- Associated Press - Tuesday, June 22, 2010

JALALABAD, Afghanistan | In real life he’s a pharmacist, a polite young man who dispenses antibiotics and advice in a tiny Jalalabad shop barely 40 miles from where Osama bin Laden disappeared into the mountains.

But when evening falls, when Zhaid Khan shuts the pharmacy’s gates and sends his young assistant home, he becomes someone else. Then he’s a lover (albeit a chaste one). He’s a singer (or at least a lip-syncher). He’s a fighter, a hero, a defender of the powerless.

You’ve never heard of him, but Zhaid Khan is a movie star.

The quiet pharmacist is the chiseled face, the rippling muscles, the romantic hero of the minuscule Pashto-language vision of Hollywood set amid the towns and mountains of eastern Afghanistan. It’s a region where American drones regularly hover overhead, Taliban attacks come all too regularly and it takes more than a little courage to be an actor.

Mr. Khan is famous across Jalalabad, and fans sometimes come to the pharmacy to gawk at him and ask for autographs. Sometimes, though, the Taliban seek him out too. They leave him notes in the night, warning they’ll burn down his shop and kill him. One day, he fears, they’ll follow through on their threats.

But as Afghanistan struggles with an Islamist insurgency that has surged back since the 2001 U.S.-led invasion, putting broad swaths of the country under Taliban control, a handful of actors are making a cinematic stand.

They do it with movies that are sold here only on DVD, will never make it to Western art house cinemas, and can withstand only the gentlest of criticism.

There are shaky camera angles, wildly awful hairpieces and dialogue with the cadence of a press conference (“To achieve our goal we must try to attain our objectives and what we have vowed to do,” a hero intones in “Black Poison,” an anti-opium morality tale).

Each film is a patchwork of themes — romance, thriller, weepy family drama — knitted together by martial arts battles and lots of squirting sheep’s blood bought from local butchers. The bad guys all seem to have scars, limps or both. The good guys often wear white. The films are made, very often, with little beyond a camcorder, a couple workshop lights and some pirated editing software.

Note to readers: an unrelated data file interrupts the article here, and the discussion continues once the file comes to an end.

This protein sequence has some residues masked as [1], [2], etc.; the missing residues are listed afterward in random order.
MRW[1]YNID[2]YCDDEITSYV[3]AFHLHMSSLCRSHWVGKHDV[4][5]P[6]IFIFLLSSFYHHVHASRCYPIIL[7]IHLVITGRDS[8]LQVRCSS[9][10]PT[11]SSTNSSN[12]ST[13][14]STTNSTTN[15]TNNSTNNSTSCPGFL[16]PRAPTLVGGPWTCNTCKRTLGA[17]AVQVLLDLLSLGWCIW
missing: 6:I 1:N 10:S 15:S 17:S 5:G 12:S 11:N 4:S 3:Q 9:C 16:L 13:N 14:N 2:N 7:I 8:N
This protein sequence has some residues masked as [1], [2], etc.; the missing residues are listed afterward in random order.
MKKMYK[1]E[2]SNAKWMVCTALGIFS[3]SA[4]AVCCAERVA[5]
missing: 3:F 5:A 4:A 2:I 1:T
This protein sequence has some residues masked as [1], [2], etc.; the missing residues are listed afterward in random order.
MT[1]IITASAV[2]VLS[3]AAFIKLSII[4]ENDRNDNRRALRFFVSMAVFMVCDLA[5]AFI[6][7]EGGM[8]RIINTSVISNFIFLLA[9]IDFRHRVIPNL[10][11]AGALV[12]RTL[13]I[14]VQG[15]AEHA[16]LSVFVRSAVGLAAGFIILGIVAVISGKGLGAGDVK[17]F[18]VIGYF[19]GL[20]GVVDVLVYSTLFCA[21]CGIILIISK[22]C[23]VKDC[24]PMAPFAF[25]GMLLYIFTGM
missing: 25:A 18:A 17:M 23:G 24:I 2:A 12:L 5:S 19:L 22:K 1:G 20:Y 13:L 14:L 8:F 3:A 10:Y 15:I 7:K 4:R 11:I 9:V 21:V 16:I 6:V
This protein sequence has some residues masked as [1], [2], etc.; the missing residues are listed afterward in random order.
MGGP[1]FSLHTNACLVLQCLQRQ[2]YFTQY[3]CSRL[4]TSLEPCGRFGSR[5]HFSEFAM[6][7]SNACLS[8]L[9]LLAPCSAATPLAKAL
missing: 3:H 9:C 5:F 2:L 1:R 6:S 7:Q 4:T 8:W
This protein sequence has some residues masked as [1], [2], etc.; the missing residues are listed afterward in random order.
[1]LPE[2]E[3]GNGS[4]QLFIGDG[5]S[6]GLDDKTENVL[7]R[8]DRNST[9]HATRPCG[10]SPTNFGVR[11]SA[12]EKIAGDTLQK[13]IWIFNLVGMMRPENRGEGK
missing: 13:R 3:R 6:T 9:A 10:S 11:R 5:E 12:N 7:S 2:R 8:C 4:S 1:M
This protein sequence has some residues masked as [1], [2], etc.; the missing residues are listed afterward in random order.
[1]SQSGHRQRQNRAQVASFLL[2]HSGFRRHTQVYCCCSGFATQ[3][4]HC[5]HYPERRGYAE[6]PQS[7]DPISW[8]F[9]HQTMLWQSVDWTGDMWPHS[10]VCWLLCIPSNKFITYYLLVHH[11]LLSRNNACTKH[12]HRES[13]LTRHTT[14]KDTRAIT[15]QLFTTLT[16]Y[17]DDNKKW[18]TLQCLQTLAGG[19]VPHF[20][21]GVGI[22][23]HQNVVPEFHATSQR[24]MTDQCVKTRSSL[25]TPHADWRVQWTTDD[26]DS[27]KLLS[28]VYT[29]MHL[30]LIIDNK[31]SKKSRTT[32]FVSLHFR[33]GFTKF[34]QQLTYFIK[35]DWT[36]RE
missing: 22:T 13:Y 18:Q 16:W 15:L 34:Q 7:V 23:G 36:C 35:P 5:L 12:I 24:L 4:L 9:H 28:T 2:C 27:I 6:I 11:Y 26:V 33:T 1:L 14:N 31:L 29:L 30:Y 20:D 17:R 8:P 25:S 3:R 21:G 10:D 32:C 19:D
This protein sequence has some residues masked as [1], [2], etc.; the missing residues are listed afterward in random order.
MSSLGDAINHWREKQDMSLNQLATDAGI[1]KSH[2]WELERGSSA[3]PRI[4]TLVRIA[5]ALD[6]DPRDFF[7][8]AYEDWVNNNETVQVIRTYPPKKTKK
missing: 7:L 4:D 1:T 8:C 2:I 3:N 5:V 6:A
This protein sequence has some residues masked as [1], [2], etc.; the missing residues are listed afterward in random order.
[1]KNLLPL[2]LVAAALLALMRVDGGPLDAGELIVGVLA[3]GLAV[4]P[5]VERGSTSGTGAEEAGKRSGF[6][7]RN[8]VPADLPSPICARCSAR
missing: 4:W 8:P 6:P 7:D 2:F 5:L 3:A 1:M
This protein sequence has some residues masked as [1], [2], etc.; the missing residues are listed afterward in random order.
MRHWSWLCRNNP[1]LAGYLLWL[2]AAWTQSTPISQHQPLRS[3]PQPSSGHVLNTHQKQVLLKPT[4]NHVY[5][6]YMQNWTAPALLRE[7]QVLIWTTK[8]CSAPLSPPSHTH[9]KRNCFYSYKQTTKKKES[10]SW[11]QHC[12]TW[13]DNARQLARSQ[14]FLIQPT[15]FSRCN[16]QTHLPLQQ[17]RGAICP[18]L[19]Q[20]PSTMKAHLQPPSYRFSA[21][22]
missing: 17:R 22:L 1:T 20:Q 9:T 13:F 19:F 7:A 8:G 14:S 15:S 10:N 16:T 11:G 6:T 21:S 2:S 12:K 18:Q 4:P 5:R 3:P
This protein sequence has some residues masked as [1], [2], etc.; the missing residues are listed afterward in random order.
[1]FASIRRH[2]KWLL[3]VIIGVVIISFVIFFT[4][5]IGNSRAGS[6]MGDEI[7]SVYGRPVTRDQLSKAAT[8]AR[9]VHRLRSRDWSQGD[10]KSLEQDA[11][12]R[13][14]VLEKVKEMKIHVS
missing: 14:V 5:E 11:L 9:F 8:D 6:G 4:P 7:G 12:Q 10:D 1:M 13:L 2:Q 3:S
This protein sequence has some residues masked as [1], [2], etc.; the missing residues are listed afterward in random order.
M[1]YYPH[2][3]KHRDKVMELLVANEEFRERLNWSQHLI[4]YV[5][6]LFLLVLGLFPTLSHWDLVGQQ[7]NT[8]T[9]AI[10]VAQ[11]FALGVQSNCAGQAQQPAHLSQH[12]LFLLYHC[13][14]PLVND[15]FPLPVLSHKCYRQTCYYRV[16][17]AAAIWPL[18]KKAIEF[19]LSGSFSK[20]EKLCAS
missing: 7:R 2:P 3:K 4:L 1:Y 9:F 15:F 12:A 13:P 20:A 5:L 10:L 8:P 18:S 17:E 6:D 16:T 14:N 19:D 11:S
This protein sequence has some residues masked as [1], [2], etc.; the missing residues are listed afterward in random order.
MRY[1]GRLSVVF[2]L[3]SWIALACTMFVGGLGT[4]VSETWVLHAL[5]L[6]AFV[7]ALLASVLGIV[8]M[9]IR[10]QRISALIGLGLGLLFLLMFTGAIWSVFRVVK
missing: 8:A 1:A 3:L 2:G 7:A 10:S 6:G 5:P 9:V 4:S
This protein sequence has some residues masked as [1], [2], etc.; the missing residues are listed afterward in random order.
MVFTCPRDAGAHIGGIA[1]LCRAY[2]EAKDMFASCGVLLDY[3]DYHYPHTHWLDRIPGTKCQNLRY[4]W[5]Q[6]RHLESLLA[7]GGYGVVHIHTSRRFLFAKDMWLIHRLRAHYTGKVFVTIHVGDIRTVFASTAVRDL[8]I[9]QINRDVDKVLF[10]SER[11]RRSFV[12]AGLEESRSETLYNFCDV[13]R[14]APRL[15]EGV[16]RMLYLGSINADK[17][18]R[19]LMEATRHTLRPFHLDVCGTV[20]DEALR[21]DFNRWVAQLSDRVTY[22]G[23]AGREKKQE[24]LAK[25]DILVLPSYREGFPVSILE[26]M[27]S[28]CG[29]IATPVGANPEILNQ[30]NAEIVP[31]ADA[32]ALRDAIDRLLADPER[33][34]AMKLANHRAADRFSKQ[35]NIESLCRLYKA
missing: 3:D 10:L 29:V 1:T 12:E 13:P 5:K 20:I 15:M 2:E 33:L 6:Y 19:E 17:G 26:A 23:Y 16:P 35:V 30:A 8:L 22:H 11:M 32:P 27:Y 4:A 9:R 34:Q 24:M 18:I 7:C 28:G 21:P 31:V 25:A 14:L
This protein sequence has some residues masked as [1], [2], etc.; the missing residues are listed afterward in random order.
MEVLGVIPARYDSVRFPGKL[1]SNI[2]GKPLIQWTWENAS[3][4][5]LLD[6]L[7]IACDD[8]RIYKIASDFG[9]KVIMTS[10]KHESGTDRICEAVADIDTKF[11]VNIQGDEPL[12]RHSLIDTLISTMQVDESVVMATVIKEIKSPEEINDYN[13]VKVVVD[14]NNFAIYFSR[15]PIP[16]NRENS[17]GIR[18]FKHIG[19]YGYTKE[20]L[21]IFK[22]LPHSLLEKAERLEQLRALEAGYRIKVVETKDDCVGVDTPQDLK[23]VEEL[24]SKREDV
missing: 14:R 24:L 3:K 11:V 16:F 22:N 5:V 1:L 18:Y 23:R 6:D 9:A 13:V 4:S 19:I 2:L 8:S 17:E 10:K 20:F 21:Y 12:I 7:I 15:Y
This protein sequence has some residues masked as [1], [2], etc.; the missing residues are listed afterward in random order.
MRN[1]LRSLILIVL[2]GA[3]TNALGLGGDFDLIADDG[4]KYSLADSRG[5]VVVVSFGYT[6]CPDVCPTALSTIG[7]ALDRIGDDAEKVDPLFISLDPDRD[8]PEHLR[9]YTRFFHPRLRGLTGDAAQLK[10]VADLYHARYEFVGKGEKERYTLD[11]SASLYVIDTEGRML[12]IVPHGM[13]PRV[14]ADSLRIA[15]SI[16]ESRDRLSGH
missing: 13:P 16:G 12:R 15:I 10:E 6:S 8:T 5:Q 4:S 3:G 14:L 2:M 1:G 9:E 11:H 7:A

But, they’ll tell you here, their battle is worth fighting.

“We are changing how people think,” said Mr. Khan. “Young people see our movies and they know that Afghanistan is not just AK-47s and war. There’s something else here, too.”

In a country where most people live in desperate poverty, the movies show fantasies of middle-class Afghan life alongside the action and adventure. There are people with steady jobs, helpful government officials, uncorrupted policemen.

But the films also reflect the world around them. Jalalabad is not in the Taliban heartland, but it is a part of Afghanistan’s deeply conservative Pashtun belt. Osama bin Laden once had a mansion just outside the city, and he escaped U.S. forces from his nearby mountain compound in Tora Bora.

So actresses tend to be rarities in Pashto-language films — few families allow their daughters to enter the movie business, and nearly all actresses must come from Pakistan. Sex is not even hinted at.

Song-and-dance scenes, which are at the heart of most South Asian movies, steer very clear of risque moves, with actors often lip-synching to music lifted from Pakistani movies.

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